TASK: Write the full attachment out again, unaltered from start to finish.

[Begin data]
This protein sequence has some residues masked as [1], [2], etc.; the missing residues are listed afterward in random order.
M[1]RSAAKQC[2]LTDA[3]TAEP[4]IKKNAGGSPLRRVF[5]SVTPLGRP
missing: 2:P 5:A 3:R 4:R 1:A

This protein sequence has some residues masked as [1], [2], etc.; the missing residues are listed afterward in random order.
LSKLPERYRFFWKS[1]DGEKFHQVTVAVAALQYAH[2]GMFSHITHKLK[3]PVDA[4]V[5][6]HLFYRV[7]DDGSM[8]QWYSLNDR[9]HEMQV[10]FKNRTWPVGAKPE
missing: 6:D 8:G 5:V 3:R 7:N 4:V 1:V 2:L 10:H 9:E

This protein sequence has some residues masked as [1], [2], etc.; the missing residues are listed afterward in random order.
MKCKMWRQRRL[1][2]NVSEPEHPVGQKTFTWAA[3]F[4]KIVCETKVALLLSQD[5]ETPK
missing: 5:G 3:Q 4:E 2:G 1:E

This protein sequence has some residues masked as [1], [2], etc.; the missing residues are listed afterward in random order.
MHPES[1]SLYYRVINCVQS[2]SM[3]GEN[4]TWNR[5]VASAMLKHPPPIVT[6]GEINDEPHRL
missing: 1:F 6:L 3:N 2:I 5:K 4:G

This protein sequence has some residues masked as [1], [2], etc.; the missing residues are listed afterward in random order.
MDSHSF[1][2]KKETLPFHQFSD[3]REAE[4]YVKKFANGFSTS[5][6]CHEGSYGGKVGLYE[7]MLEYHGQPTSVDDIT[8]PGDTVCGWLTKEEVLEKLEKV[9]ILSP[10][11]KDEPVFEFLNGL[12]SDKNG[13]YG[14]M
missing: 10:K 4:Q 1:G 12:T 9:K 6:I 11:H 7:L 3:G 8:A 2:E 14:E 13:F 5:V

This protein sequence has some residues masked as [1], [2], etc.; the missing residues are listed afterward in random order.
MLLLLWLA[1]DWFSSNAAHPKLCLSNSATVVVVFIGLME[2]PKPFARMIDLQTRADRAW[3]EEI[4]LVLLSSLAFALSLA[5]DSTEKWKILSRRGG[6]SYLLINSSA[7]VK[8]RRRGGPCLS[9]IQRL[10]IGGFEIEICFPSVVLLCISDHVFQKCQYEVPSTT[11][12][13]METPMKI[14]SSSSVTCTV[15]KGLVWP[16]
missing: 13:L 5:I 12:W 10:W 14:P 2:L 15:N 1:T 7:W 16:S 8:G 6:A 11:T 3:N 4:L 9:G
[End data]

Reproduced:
This protein sequence has some residues masked as [1], [2], etc.; the missing residues are listed afterward in random order.
M[1]RSAAKQC[2]LTDA[3]TAEP[4]IKKNAGGSPLRRVF[5]SVTPLGRP
missing: 2:P 5:A 3:R 4:R 1:A

This protein sequence has some residues masked as [1], [2], etc.; the missing residues are listed afterward in random order.
LSKLPERYRFFWKS[1]DGEKFHQVTVAVAALQYAH[2]GMFSHITHKLK[3]PVDA[4]V[5][6]HLFYRV[7]DDGSM[8]QWYSLNDR[9]HEMQV[10]FKNRTWPVGAKPE
missing: 6:D 8:G 5:V 3:R 7:N 4:V 1:V 2:L 10:H 9:E

This protein sequence has some residues masked as [1], [2], etc.; the missing residues are listed afterward in random order.
MKCKMWRQRRL[1][2]NVSEPEHPVGQKTFTWAA[3]F[4]KIVCETKVALLLSQD[5]ETPK
missing: 5:G 3:Q 4:E 2:G 1:E

This protein sequence has some residues masked as [1], [2], etc.; the missing residues are listed afterward in random order.
MHPES[1]SLYYRVINCVQS[2]SM[3]GEN[4]TWNR[5]VASAMLKHPPPIVT[6]GEINDEPHRL
missing: 1:F 6:L 3:N 2:I 5:K 4:G

This protein sequence has some residues masked as [1], [2], etc.; the missing residues are listed afterward in random order.
MDSHSF[1][2]KKETLPFHQFSD[3]REAE[4]YVKKFANGFSTS[5][6]CHEGSYGGKVGLYE[7]MLEYHGQPTSVDDIT[8]PGDTVCGWLTKEEVLEKLEKV[9]ILSP[10][11]KDEPVFEFLNGL[12]SDKNG[13]YG[14]M
missing: 10:K 4:Q 1:G 12:T 9:K 6:I 11:H 7:L 3:G 8:A 2:E 14:E 13:F 5:V

This protein sequence has some residues masked as [1], [2], etc.; the missing residues are listed afterward in random order.
MLLLLWLA[1]DWFSSNAAHPKLCLSNSATVVVVFIGLME[2]PKPFARMIDLQTRADRAW[3]EEI[4]LVLLSSLAFALSLA[5]DSTEKWKILSRRGG[6]SYLLINSSA[7]VK[8]RRRGGPCLS[9]IQRL[10]IGGFEIEICFPSVVLLCISDHVFQKCQYEVPSTT[11][12][13]METPMKI[14]SSSSVTCTV[15]KGLVWP[16]
missing: 13:L 5:I 12:W 10:W 14:P 2:L 15:N 1:T 7:W 16:S 8:G 6:A 11:T 3:N 4:L 9:G